In two studies just released, the groups also provided revealing details about Latinos and their growth in America. For example, by 2060, nearly one of every three in the U.S. will identify as Latino. The reports detailed Hispanic housing and economic trends and found most signs rapidly improving. What's more, the group's goal of nudging overall Hispanic income up is showing signs of success. The group said that within the next five years, Hispanic median income will triple.
The group listed the positive trends in its income report:
Immigration was the primary driver of population growth for about 1 in 10 counties nationwide. In D-FW, Asians account for an increasing number of immigrants.The northern Dallas suburban school districts, which were just a few years ago over 85%-90% white, are gaining a significant influx of Asian children every year. It is one of the most significant demographic changes currently in America. Coppell ISD is now 53% Asian. In Frisco ISD, the Asians now account for 29% of the student body, and that percentage is rapidly increasing each year. Asians are the majority group in most schools now in Carrollton- Farmers Branch ISD and Plano ISD. Most Asians moving to Dallas-Ft Worth are coming from other states, with a significant portion coming from the West Coast. But a good amount of the Asian growth is immigrant, moving to Dallas from other countries.
Currently city and school districts can raise taxes 8% a year without voter approval.
This new bill, passed by the Texas Senate, and now heads to the House, would limit the increase to 2.5% per year.
AUSTIN — Legislation that would slow property tax increases for home and business owners cleared the Texas Senate on Monday, after the sole Republican opponent of the bill stepped aside to allow the vote.
The vote was a victory for Lt. Gov. Dan Patrick, a longtime proponent of property tax relief and champion of the Senate bill. He was again pitted against his political foil, Amarillo Sen. Kel Seliger, the only Republican who openly opposes the bill. Seliger held it up for weeks before changing his mind Monday morning and voting to allow the debate to proceed.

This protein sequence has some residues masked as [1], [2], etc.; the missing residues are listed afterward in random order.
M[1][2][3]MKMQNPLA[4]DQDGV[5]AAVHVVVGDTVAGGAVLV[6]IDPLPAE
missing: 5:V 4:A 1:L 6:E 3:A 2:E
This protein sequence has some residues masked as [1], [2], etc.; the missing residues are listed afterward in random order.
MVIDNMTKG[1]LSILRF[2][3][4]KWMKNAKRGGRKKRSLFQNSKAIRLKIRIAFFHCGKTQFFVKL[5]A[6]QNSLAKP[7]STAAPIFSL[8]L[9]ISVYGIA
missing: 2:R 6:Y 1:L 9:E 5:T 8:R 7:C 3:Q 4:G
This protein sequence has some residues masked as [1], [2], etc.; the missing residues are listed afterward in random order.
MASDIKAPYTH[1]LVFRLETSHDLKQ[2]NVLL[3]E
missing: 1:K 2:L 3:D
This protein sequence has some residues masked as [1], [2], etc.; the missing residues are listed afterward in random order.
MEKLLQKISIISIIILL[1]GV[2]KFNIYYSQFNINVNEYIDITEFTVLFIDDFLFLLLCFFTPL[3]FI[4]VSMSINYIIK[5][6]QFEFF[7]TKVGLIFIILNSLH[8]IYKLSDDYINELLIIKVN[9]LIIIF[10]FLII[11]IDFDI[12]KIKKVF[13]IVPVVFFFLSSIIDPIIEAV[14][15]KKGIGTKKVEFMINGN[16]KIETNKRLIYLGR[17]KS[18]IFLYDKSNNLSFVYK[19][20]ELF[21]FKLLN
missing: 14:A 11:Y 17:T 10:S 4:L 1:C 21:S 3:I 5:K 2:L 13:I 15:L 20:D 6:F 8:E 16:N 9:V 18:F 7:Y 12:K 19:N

"Today is a historic day," Patrick said after the vote. "We heard a lot of comments from the floor ... from those in opposition who were concerned about cities and counties and their budgets. We're concerned about the people's budget — that's what we're concerned about."
Senate Bill 2 passed 18-12 with Seliger joining the Democrats in opposition. One senator, Brownsville Democrat Eddie Lucio, was present but did not vote. The bill will be debated in the Texas House, which has written its own version of the priority legislation, a week from Wednesday.
Authored by Houston Republican Sen. Paul Bettencourt, a former tax assessor-collector, SB2 would slow property tax growth by limiting how much revenue local governments and school districts can collect each year. It would not make tax bills smaller.
SB2, which was changed on the Senate floor Monday, caps property tax revenue growth for counties, cities and special taxing districts at 3.5% a year, up from 2.5% in the original version. School districts would stay capped at 2.5% a year; however, they are getting a boost of new funding under separate legislation this session.
The cap could be exceeded if taxing districts hold elections and voters approve the increase. Currently, local governments can increase property tax revenue by up to 8% a year without an election.